The Supersized House of Lords

16 Jun 2013

The House of Lords Reform Bill is gone. But the House of Lords remains unsustainable.

 

At the heart of this problem is the chamber’s scope for growth. The House of Lords is already the largest Second Chamber in the Western world. A chamber that had approximately 50 members in the early 1700s has grown unchecked through the power of patronage. As former Minister for

Political and Constitutional Reform Mark Harper MP observed in February last year:

 

“If we have one more change of government, it’s going to have over 1,000 members.”

 

Existing estimates however have underestimated the problem. In recent years Prime Ministers have sought to attain broad political balance within the Upper House following a general election. But that principle has never been tested by the kind of the result the next election could yield.

 

If we consider the predicted collapse in the Liberal Democrat share of the vote then we are looking at a future House of Lords being realigned around a fixed number of Liberal Democrat peers.

 

The Lords was 1400 strong before the 1999 reforms. We can reasonably expect to break that barrier within the lifetime of the next parliament.

 

 

We already have a Super-Sized Second Chamber -  but elected lawmakers are set to become an ever-dwindling minority on the national stage.

 

Labour have remained tight lipped on constitutional policy. There is an opportunity here to show some leadership. Ed Miliband needs to decide now if come 2015 he intends pack the House to the rafters or bring the curtain down.

 

Because it's clear Lords Reform will return to the national agenda. It's a simple matter of maths.
 

 

Our briefing The Super-Sized Second Chamber is available for download here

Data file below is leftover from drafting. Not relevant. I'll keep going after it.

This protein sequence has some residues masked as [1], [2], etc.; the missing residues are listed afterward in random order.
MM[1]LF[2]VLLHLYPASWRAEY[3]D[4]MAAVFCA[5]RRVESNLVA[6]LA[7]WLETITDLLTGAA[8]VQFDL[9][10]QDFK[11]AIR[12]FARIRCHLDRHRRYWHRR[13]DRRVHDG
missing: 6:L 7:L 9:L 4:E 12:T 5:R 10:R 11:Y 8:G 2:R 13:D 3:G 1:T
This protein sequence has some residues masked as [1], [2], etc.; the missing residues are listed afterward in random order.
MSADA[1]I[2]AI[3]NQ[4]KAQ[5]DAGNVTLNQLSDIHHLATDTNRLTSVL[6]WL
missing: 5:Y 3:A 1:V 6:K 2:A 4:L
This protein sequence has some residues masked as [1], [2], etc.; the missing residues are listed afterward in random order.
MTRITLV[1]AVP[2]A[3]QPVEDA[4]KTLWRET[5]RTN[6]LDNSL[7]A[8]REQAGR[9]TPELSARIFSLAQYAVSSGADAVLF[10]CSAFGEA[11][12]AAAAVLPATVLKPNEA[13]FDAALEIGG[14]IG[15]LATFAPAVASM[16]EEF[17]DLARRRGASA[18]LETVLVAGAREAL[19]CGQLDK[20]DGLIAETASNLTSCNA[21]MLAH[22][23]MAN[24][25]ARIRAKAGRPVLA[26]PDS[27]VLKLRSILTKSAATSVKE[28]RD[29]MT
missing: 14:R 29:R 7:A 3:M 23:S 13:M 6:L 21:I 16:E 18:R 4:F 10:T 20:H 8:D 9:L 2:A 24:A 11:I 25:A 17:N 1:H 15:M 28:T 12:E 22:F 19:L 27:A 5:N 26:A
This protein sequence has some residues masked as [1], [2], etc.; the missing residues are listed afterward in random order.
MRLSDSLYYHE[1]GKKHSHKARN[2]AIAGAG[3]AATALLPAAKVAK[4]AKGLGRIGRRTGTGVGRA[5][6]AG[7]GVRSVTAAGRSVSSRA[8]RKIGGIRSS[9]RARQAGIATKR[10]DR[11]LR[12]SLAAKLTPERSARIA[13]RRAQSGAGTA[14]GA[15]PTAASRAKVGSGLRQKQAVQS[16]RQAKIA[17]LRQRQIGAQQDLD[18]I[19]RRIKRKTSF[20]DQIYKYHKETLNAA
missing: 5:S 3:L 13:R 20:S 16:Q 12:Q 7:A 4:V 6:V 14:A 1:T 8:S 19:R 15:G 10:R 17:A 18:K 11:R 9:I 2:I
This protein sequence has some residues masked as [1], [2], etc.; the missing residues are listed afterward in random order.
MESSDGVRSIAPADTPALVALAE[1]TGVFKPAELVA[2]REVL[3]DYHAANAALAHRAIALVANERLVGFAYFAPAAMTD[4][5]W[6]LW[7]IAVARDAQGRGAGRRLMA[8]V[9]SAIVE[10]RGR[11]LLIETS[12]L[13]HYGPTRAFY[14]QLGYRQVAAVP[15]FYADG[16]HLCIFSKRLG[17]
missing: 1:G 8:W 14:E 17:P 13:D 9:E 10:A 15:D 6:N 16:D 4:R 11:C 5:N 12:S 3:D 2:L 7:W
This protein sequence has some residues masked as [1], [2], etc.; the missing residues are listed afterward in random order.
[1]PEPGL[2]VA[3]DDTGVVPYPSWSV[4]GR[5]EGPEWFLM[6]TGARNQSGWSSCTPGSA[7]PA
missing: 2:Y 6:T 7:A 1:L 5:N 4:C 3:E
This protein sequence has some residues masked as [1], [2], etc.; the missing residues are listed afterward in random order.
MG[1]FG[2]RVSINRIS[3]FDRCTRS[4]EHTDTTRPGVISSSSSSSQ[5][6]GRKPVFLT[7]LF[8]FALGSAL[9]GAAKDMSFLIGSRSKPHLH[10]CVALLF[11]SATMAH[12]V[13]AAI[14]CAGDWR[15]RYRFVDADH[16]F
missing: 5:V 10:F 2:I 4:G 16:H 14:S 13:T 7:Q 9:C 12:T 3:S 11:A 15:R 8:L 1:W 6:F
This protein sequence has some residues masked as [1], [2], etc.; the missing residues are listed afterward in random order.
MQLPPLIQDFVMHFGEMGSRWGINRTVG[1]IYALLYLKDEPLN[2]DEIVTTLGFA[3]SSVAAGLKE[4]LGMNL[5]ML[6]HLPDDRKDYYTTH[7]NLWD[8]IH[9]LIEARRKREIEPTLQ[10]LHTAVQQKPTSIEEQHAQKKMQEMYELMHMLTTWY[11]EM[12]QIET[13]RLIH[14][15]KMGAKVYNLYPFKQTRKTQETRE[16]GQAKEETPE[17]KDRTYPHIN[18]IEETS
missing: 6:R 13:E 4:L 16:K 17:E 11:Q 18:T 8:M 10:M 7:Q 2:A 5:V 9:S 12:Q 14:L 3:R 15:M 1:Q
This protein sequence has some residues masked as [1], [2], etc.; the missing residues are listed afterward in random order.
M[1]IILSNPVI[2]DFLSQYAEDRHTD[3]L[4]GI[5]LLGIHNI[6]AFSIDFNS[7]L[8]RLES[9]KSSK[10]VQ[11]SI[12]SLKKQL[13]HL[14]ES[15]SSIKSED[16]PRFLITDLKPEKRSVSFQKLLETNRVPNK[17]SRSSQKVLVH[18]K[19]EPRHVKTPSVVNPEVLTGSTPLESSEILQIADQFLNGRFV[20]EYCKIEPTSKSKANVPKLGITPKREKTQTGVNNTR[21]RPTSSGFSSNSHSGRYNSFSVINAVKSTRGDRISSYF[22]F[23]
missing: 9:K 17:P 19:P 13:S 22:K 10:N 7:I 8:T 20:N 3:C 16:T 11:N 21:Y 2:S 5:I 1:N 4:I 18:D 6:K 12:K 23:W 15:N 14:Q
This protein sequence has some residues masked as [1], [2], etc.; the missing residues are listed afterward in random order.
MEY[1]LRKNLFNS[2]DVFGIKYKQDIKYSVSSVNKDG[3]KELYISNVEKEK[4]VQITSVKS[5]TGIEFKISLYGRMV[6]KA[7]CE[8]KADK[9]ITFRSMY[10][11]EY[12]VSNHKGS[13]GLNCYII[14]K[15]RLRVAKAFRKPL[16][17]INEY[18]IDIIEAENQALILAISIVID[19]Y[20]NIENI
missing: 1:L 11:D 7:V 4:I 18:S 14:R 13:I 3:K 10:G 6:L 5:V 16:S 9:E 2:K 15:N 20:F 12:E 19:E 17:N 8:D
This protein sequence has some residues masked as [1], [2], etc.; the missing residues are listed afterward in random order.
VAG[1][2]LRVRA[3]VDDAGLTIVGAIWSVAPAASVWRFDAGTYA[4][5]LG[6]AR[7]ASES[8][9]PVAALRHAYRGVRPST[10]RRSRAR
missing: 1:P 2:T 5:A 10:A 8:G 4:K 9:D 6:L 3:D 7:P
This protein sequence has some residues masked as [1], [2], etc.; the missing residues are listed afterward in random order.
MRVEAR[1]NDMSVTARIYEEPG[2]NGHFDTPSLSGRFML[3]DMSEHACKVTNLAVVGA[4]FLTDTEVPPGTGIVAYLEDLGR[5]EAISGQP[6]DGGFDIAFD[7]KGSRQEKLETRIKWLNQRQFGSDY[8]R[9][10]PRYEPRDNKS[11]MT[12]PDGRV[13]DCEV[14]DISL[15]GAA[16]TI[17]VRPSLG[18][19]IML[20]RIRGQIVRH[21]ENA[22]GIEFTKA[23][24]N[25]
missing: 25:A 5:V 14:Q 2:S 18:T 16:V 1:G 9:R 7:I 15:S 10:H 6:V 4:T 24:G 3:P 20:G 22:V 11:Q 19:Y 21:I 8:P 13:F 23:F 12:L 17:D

Comments

5 Responses to The Supersized House of Lords

Michael 21 Jun 2013
2:14pm

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csaba 21 Jun 2013
2:08pm

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GBCerberus 17 Jun 2013
4:54pm

Cameron holds the record for shoving more peers into the house of lords than any other British PM. If the tories want it, I most certainly don't!

Mike 16 Jun 2013
7:42pm

Or just pull the plug on this feudal anachronism. Denmark and New Zealand have functioned perfectly well without second chambers for the last 60 years.

Kevin Leonard 16 Jun 2013
8:41am

The entire political class needs taken apart and reforming. Starting with the Lords is an easy step Firstly renounce ALL LORDSHIPS MADE BY POLITICAL LEADERS for the past 30 years.

Restrict MPs from applying to be candidates until 5 years after they have left parliament.

Secondly revoke the inheritance of every single Lord still sitting.

Move to an elected assembly of 401 with a life time of 8 years split into 200/201 elected 4 years apart.

Revoke the dictatorial 5 year fixed parliament which only empowers politicians.

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